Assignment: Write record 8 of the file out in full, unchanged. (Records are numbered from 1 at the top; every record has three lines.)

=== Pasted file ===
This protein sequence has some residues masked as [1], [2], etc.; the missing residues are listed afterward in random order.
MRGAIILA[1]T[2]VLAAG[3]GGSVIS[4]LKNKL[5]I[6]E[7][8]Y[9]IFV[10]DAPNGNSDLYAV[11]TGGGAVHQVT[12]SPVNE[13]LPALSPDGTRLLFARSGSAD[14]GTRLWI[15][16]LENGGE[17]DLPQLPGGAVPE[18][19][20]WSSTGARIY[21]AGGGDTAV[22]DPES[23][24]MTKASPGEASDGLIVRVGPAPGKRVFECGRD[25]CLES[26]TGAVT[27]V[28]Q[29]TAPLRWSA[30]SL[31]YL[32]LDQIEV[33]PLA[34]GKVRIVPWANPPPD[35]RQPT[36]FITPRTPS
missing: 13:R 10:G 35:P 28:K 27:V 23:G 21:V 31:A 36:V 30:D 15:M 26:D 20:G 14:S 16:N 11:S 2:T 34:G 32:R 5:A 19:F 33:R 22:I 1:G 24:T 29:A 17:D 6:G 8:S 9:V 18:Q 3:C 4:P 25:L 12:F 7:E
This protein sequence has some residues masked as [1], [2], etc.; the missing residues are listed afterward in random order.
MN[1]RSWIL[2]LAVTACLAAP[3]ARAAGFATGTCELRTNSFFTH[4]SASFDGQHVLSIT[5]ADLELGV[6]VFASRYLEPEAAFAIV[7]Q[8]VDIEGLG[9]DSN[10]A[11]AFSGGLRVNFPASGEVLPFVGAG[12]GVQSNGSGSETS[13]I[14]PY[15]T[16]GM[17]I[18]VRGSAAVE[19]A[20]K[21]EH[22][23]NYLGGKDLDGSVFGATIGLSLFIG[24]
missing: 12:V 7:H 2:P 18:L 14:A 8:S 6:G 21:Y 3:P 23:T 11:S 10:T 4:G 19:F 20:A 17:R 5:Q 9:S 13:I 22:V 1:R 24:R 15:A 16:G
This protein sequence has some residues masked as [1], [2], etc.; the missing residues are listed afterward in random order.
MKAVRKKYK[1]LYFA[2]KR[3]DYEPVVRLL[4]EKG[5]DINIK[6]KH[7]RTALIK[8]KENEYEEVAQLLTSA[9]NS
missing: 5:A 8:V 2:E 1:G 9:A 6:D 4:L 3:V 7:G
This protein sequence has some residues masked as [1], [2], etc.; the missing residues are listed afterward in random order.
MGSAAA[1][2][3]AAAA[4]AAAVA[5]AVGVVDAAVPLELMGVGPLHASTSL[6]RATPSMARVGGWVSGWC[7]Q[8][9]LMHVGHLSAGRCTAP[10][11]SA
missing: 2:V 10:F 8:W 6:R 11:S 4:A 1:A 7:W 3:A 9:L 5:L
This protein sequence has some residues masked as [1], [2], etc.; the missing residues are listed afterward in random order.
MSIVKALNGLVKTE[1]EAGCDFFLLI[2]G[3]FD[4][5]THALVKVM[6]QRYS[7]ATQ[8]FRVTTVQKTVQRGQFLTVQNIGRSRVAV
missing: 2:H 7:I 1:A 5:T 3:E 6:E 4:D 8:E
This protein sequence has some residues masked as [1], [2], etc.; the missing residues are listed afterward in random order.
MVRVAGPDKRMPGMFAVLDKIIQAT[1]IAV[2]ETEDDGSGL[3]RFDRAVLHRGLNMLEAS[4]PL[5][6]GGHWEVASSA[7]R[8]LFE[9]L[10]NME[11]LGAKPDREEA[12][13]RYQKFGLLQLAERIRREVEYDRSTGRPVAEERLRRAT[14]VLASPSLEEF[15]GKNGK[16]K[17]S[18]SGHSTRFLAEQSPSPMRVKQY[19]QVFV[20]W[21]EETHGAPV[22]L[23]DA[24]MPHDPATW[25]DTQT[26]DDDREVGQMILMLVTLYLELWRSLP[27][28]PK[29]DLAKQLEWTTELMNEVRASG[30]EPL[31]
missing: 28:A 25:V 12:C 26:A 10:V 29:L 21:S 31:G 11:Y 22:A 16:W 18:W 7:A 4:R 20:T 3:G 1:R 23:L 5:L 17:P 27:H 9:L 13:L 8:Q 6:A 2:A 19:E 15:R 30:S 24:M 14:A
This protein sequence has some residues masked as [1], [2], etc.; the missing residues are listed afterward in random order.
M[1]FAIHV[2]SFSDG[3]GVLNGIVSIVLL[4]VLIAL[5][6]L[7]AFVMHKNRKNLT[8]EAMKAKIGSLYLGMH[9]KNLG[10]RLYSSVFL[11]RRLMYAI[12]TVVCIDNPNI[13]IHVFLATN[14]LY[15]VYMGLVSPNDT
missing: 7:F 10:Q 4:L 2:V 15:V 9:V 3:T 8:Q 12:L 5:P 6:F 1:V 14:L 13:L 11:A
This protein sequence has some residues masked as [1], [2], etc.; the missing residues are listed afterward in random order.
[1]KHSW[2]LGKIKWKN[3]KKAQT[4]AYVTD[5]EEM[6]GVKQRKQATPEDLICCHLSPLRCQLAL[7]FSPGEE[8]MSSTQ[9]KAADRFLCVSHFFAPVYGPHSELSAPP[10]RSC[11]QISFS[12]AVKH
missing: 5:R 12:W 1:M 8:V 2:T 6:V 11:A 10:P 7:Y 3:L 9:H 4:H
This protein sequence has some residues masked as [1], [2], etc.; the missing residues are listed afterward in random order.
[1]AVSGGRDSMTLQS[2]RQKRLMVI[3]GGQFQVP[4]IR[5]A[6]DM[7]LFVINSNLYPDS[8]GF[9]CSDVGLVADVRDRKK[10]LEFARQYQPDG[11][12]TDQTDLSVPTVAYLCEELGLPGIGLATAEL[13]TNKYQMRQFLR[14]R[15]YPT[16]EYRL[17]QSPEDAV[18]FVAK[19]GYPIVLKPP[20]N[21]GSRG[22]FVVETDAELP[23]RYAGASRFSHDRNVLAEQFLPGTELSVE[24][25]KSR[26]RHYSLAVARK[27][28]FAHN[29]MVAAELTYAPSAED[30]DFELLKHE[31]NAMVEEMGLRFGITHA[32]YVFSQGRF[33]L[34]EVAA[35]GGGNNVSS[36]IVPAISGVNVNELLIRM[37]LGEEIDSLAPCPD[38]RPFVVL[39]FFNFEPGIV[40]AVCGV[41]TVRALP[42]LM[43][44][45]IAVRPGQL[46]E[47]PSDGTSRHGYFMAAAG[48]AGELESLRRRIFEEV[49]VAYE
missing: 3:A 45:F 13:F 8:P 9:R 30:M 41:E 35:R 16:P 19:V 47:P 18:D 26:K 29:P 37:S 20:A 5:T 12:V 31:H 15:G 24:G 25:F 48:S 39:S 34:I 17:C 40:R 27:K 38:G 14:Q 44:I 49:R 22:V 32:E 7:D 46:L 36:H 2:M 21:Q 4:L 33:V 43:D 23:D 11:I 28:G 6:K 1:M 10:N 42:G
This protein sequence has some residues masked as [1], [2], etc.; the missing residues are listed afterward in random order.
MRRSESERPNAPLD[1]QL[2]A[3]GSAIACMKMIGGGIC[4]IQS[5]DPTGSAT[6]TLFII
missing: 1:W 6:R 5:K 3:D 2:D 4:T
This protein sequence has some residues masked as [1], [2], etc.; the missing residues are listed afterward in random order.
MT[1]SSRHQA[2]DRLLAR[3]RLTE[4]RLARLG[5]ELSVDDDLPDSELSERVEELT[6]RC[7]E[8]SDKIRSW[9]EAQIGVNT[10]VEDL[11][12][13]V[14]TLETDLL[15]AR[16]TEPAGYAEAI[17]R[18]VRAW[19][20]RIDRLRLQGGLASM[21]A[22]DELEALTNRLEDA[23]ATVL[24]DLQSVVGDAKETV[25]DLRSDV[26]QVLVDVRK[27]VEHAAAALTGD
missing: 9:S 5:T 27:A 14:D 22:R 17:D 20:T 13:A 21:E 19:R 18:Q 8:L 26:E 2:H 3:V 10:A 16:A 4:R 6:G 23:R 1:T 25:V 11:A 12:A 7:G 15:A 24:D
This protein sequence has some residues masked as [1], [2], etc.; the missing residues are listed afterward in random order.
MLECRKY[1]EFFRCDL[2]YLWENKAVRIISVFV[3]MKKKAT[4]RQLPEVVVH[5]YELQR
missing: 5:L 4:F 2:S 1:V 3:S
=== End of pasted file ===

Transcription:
This protein sequence has some residues masked as [1], [2], etc.; the missing residues are listed afterward in random order.
[1]KHSW[2]LGKIKWKN[3]KKAQT[4]AYVTD[5]EEM[6]GVKQRKQATPEDLICCHLSPLRCQLAL[7]FSPGEE[8]MSSTQ[9]KAADRFLCVSHFFAPVYGPHSELSAPP[10]RSC[11]QISFS[12]AVKH
missing: 5:R 12:W 1:M 8:V 2:T 6:V 11:A 10:P 7:Y 3:L 9:H 4:H